Our highly trained interventional cardiologists have the skills and experience to care for rare and complex heart conditions. Our range of minimally invasive procedures means you have more options when it comes to treatment.
BJC HealthCare works with Washington University physicians, BJC Medical Group, and providers across the region to deliver extraordinary care. Barnes-Jewish Hospital was the first in Missouri to perform transcatheter aortic valve replacement (TAVR), a groundbreaking procedure for heart valve disease. We’re known as a leader in the Midwest for minimally invasive heart treatments.
When you choose our care team you’ll find:
- Pioneers in interventional cardiology: We were the first in Missouri to perform transcatheter aortic valve replacement (TAVR), a groundbreaking procedure for heart valve disease. Our cardiologists are consistently at the forefront of the latest interventions for heart disease.
- High volumes, more experience: We have one of the highest-volume cardiac catheterization labs in the region. We’re qualified to diagnose and care for complex forms of heart disease, even if previous therapies have failed.
- Focus on structural heart disease: Our interventional cardiologists specialize in heart valve disease, adult congenital heart disease and other conditions affecting your heart’s structure. We offer minimally invasive alternatives to traditional open-heart surgery.
- Team approach: Interventional cardiologists coordinate your treatment with experts in cardiology, interventional radiology, heart surgery, electrophysiology and other specialty areas, as needed. You receive all the care you need under one roof.
Interventional cardiology is a subspecialty of cardiology. It uses minimally invasive procedures to diagnose and treat heart disease. Specially trained cardiologists use catheters (long, thin tubes) and special instruments to treat heart conditions without open-heart surgery.
We perform these procedures, called cardiac catheterization (cath), on an outpatient basis. You usually go home the same day.
Your doctor makes a tiny incision into a blood vessel, usually in your groin or wrist, in a cardiac cath procedure. They insert the catheter into the vessel and guide it to the area of your heart that needs treatment.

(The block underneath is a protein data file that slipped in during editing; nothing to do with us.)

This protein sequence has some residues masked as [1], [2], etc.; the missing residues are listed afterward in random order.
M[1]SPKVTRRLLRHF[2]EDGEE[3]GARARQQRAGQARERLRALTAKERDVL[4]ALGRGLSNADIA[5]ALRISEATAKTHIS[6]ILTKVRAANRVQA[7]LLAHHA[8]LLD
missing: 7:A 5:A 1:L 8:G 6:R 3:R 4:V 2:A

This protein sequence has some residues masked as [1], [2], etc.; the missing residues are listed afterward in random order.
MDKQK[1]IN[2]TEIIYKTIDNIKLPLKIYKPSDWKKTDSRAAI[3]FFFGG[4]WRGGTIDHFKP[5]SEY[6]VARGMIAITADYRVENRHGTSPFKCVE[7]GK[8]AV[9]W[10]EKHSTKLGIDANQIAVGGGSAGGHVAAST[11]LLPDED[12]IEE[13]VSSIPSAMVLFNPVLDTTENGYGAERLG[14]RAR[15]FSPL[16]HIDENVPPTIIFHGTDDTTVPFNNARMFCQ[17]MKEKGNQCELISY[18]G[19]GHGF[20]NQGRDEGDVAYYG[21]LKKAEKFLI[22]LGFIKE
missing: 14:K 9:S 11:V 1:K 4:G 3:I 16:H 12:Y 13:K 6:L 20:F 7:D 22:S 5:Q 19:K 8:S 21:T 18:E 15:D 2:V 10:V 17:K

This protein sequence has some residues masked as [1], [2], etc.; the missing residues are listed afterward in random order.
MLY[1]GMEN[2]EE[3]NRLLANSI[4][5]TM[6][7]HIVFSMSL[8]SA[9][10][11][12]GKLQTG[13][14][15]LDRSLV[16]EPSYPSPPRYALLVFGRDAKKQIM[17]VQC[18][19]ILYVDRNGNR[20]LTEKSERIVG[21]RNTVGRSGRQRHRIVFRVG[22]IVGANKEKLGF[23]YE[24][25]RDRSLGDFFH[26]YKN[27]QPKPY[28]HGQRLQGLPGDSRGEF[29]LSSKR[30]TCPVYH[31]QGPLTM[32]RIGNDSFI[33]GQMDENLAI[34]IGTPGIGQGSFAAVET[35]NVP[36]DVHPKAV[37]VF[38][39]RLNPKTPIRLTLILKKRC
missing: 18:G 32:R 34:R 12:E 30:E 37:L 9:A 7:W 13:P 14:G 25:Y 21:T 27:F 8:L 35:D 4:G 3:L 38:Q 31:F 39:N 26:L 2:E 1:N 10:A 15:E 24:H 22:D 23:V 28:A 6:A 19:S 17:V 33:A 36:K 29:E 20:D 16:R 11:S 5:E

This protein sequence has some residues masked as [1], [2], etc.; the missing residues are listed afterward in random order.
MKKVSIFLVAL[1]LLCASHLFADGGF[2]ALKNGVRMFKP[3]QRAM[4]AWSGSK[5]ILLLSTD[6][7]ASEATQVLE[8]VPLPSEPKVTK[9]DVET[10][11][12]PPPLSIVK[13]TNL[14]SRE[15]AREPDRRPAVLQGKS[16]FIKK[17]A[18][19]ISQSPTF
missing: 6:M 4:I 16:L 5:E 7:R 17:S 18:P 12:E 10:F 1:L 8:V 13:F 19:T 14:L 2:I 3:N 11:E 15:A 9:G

Benefits of cardiac catheterization include:
Reduced bleeding or scarring
Usually, no hospital stay
Decreased risk of complications
Our skilled interventional cardiologists use cardiac catherizations to diagnose and treat a range of heart and vascular conditions, including:
- Adult congenital heart diseaseSome people have structural heart problems from birth. These diseases can affect your heart's blood vessels, valves or chambers.
- Aortic diseasesAortic diseases, such as aneurysms or aortic valve stenosis, affect the main blood vessel that carries blood from your heart to your body.
- Coronary artery diseaseCoronary artery disease develops when plaque builds up in the blood vessels that supply blood to your heart. It can lead to a heart attack.
- Heart rhythm disordersA heart rhythm disorder, or arrhythmia, means your heart beats too fast, too slow or has an abnormal pattern.
- Heart valve diseaseHeart valve disease describes a problem with one or more of the four valves in your heart. Your heart has to work harder to pump blood.
- Hypertrophic cardiomyopathyHypertrophic cardiomyopathy is a thickened heart muscle. Over time, your heart can't pump enough blood to meet your body's needs.
- Left atrial appendage (LAA)LAA is a small pouch in the upper-left chambers of your heart. Blood clots can develop in the pouch and lead to stroke.
- Vascular diseaseVascular disease affects blood vessels anywhere in your body. Examples include blood clots, aneurysms and peripheral artery disease.